2 Weeks on the Alsek River

by Laura Hughes

August 30, 2018 Trip Notes

I came into this trip not a rafter. Never been on a packraft. So when I arrived in Alaska for a 2-week trip on the Alsek River, I came with an open mind and an attitude of learning. I didn’t know what would be required of me, but I knew this was a once-in-a-lifetime type of trip, and I was ready for anything.

In some ways, rafting the Alsek is the most rugged expedition you could ever take. In other ways, it feels like one big summer camp for adults.

When our group of 10 loaded up the packrafts we’d be traveling on for 2 weeks, our guides told us this would be a true expedition. That weather dictated the trip in many regards, and certainly that we would share the backcountry trails with grizzly bears. But among the vast, raw landscape we found a sense of belonging, empowerment, and awe.

And snacks. Endless amounts of snacks. Our guides were prepared.

It’s hard to put into words the majesty of the Alsek River because it’s truly larger than life in every thinkable way. From start to finish, rafting the Alsek is a nearly 200-mile journey heading south from the Yukon interior, through northern British Columbia, and into southeastern Alaska. You raft through national and provincial parks on both sides of the US/Canada border.

In some places, you meander along milky braids of silt-laden river water stretching up to 2 miles wide, while in others, the Alsek cuts through a narrow and unforgiving canyon, pushing its immense water flow through spaces that are a mere 30 feet. You sleep next to glowing blue glaciers, falling asleep to the low rumble of ice calving. If you’re there in the summer, you rarely see the sun set. If you’re there in the winter, you might catch the Northern Lights. There are so many impressive peaks and glaciers out there that some of them have yet to be named.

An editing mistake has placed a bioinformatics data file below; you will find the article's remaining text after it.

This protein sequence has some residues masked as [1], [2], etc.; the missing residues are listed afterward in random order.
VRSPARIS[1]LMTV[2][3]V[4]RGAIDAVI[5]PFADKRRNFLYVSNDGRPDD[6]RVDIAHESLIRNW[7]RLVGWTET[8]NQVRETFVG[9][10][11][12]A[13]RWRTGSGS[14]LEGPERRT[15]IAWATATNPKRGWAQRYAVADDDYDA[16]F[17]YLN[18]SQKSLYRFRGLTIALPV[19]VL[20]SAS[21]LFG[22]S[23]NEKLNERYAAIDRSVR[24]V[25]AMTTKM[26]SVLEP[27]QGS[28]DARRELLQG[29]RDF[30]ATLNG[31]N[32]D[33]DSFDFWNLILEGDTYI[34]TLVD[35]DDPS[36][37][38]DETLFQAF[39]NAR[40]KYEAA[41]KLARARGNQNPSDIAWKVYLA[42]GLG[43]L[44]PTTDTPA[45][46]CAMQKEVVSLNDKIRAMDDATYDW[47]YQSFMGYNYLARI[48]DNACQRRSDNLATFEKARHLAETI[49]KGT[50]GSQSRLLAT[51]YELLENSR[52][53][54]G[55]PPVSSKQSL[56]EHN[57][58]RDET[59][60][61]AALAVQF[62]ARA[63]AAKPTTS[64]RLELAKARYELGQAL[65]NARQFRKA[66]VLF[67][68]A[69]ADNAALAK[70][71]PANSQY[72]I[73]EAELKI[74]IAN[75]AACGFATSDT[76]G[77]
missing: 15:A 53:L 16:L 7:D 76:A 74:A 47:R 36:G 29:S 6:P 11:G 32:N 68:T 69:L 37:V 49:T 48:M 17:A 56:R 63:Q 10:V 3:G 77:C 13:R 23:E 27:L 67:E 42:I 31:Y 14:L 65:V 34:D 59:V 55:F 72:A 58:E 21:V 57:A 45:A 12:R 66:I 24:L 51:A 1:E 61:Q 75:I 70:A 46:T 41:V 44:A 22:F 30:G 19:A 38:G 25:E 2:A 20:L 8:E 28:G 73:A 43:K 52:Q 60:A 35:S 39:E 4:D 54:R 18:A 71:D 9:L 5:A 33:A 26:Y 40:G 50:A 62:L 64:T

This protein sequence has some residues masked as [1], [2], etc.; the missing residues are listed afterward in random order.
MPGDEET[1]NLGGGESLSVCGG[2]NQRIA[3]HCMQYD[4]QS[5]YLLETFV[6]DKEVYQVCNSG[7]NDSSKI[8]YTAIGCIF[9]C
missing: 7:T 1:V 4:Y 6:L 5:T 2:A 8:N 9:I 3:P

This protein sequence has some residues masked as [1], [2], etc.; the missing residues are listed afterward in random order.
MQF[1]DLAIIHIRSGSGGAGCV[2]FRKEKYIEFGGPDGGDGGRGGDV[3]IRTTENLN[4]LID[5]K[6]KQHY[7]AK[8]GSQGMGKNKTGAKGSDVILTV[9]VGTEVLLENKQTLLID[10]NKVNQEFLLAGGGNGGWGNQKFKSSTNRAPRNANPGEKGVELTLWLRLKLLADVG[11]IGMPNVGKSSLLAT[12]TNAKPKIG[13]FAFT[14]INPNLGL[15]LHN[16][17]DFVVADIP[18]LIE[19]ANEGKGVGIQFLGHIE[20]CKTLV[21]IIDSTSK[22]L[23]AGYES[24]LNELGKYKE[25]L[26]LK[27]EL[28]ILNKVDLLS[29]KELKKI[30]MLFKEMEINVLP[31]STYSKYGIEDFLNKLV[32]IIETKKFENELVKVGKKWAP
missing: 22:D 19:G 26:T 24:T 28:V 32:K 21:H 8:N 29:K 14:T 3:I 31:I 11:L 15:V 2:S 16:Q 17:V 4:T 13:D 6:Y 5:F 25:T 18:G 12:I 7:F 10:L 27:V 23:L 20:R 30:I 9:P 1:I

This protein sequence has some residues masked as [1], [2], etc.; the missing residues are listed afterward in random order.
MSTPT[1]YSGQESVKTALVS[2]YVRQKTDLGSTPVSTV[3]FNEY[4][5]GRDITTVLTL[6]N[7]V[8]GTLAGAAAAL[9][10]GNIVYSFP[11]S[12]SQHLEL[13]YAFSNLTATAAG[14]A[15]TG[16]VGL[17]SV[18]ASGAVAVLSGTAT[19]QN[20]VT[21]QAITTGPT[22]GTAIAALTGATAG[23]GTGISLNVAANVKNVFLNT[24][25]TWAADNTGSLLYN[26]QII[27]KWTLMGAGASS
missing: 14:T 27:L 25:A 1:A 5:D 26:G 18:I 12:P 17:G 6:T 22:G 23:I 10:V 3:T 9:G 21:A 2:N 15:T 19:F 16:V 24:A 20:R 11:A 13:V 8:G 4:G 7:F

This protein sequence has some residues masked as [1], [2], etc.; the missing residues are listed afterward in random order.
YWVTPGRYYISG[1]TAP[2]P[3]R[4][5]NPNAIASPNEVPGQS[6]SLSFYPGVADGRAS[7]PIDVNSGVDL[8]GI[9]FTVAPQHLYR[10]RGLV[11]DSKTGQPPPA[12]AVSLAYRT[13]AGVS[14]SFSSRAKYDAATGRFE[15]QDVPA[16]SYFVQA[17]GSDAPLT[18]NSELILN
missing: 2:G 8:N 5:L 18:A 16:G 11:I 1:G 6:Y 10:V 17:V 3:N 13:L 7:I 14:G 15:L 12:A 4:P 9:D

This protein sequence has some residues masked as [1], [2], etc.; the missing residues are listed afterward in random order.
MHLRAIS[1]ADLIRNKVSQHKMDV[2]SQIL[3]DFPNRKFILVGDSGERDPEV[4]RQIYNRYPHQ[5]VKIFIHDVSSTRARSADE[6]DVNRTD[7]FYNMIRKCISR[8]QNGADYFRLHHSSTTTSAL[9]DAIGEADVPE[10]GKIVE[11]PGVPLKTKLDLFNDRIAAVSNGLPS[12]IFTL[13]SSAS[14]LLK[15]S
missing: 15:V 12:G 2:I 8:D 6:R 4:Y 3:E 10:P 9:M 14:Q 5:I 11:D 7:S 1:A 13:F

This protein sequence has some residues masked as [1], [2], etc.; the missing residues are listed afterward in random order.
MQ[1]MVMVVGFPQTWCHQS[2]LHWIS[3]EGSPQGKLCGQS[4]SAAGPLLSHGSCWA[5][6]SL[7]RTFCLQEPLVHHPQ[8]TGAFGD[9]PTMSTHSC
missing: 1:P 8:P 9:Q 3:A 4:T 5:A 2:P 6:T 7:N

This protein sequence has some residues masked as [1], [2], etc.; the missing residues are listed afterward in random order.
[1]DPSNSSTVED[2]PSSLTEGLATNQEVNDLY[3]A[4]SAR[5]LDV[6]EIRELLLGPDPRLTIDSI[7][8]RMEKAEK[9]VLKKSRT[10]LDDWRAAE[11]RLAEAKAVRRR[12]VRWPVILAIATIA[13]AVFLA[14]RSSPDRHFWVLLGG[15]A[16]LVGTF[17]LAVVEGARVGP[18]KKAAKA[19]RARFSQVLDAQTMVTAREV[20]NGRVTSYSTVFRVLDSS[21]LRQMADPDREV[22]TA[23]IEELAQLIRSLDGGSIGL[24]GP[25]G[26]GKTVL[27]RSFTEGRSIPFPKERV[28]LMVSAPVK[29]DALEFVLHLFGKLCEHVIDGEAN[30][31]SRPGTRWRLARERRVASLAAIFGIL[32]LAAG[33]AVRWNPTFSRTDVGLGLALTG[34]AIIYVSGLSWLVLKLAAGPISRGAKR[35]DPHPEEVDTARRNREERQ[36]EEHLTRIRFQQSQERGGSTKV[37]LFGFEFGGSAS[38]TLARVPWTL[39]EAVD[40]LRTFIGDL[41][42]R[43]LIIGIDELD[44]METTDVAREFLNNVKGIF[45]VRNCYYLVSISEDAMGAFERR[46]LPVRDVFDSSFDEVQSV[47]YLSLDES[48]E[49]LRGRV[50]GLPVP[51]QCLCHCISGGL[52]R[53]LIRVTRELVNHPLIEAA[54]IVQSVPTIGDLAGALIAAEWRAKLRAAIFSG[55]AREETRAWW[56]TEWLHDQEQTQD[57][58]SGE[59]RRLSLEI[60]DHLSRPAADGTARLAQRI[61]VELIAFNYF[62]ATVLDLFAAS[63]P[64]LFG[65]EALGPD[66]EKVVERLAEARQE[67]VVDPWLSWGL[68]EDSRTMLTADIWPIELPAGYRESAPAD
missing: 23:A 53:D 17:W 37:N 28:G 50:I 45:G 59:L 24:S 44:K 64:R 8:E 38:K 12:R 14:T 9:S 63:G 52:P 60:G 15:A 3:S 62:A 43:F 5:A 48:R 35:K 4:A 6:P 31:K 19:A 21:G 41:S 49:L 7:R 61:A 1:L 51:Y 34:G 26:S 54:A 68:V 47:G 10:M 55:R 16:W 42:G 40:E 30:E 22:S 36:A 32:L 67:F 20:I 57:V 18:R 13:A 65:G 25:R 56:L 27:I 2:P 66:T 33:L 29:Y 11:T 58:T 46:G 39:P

So it’s not hard to see why someone would say “yes” to going on a trip down the Alsek. On natural beauty alone, this rafting expedition stands apart. But the real richness of this trip came through as our group learned to work together. Everything from setting up camp on soft sandy river shores, to running the Lava North rapids, to pitching tents in rain storms and warming up by a covered fire–it all happened together.

I walked away from this trip having learned a lot about rafting, but I came back home with more than refreshed knot tying skills and photos of this majestic place. I returned home with relationships I didn’t expect with a group of people I’m now bonded to through this incredible experience and the memories we all made out in the remote wilderness.

They say something like rafting the Alsek is once-in-a-lifetime, but I’d be lying if I said I didn’t want to do it all again.

To read a detailed account of the trip I took, check out my story on The Outbound Collective.

Click here to see our approximate stops along the Alsek, including camping and hiking spots.

Laura Hughes

Want to join us on the Alsek? Check out our trip online here.